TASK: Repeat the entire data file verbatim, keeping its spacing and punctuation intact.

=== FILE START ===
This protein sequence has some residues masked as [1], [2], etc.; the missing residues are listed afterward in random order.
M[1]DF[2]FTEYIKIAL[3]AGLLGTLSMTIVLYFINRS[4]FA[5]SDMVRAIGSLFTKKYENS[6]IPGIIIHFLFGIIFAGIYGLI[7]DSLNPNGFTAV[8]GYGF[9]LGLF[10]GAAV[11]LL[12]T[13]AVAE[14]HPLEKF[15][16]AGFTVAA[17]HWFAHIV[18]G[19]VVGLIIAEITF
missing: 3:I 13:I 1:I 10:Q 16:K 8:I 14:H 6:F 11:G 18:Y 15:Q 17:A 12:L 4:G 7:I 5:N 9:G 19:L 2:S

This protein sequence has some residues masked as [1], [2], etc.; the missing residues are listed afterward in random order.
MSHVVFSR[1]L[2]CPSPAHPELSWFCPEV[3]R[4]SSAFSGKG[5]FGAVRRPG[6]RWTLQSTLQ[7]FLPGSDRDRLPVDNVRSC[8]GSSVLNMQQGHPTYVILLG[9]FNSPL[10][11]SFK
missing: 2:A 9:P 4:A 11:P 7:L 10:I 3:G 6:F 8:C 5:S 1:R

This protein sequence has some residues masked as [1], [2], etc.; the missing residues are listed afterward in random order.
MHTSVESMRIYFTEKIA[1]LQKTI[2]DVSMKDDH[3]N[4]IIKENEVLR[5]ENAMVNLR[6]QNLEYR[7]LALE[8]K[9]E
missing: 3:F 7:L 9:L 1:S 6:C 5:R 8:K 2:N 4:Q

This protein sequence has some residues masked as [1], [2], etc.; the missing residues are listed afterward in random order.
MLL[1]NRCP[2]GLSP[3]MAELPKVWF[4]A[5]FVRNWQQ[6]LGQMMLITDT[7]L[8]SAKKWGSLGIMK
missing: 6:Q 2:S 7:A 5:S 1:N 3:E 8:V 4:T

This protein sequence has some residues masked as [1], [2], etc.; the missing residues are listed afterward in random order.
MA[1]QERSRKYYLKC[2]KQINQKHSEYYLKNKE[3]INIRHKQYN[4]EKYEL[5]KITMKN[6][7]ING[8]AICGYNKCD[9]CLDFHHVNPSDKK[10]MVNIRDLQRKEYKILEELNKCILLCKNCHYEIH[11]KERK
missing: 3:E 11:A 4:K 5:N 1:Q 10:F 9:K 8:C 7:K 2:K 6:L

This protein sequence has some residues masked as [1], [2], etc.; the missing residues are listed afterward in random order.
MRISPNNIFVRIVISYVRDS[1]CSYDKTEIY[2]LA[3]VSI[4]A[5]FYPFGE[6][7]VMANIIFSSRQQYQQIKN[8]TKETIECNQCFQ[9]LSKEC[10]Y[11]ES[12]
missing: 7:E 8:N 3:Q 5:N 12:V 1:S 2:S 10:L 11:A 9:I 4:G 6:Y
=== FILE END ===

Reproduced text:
This protein sequence has some residues masked as [1], [2], etc.; the missing residues are listed afterward in random order.
M[1]DF[2]FTEYIKIAL[3]AGLLGTLSMTIVLYFINRS[4]FA[5]SDMVRAIGSLFTKKYENS[6]IPGIIIHFLFGIIFAGIYGLI[7]DSLNPNGFTAV[8]GYGF[9]LGLF[10]GAAV[11]LL[12]T[13]AVAE[14]HPLEKF[15][16]AGFTVAA[17]HWFAHIV[18]G[19]VVGLIIAEITF
missing: 3:I 13:I 1:I 10:Q 16:K 8:I 14:H 6:F 11:G 18:Y 15:Q 17:A 12:L 4:G 7:I 5:N 9:G 19:L 2:S

This protein sequence has some residues masked as [1], [2], etc.; the missing residues are listed afterward in random order.
MSHVVFSR[1]L[2]CPSPAHPELSWFCPEV[3]R[4]SSAFSGKG[5]FGAVRRPG[6]RWTLQSTLQ[7]FLPGSDRDRLPVDNVRSC[8]GSSVLNMQQGHPTYVILLG[9]FNSPL[10][11]SFK
missing: 2:A 9:P 4:A 11:P 7:L 10:I 3:G 6:F 8:C 5:S 1:R

This protein sequence has some residues masked as [1], [2], etc.; the missing residues are listed afterward in random order.
MHTSVESMRIYFTEKIA[1]LQKTI[2]DVSMKDDH[3]N[4]IIKENEVLR[5]ENAMVNLR[6]QNLEYR[7]LALE[8]K[9]E
missing: 3:F 7:L 9:L 1:S 6:C 5:R 8:K 2:N 4:Q

This protein sequence has some residues masked as [1], [2], etc.; the missing residues are listed afterward in random order.
MLL[1]NRCP[2]GLSP[3]MAELPKVWF[4]A[5]FVRNWQQ[6]LGQMMLITDT[7]L[8]SAKKWGSLGIMK
missing: 6:Q 2:S 7:A 5:S 1:N 3:E 8:V 4:T

This protein sequence has some residues masked as [1], [2], etc.; the missing residues are listed afterward in random order.
MA[1]QERSRKYYLKC[2]KQINQKHSEYYLKNKE[3]INIRHKQYN[4]EKYEL[5]KITMKN[6][7]ING[8]AICGYNKCD[9]CLDFHHVNPSDKK[10]MVNIRDLQRKEYKILEELNKCILLCKNCHYEIH[11]KERK
missing: 3:E 11:A 4:K 5:N 1:Q 10:F 9:K 8:C 7:K 2:K 6:L

This protein sequence has some residues masked as [1], [2], etc.; the missing residues are listed afterward in random order.
MRISPNNIFVRIVISYVRDS[1]CSYDKTEIY[2]LA[3]VSI[4]A[5]FYPFGE[6][7]VMANIIFSSRQQYQQIKN[8]TKETIECNQCFQ[9]LSKEC[10]Y[11]ES[12]
missing: 7:E 8:N 3:Q 5:N 12:V 1:S 2:S 10:L 11:A 9:I 4:G 6:Y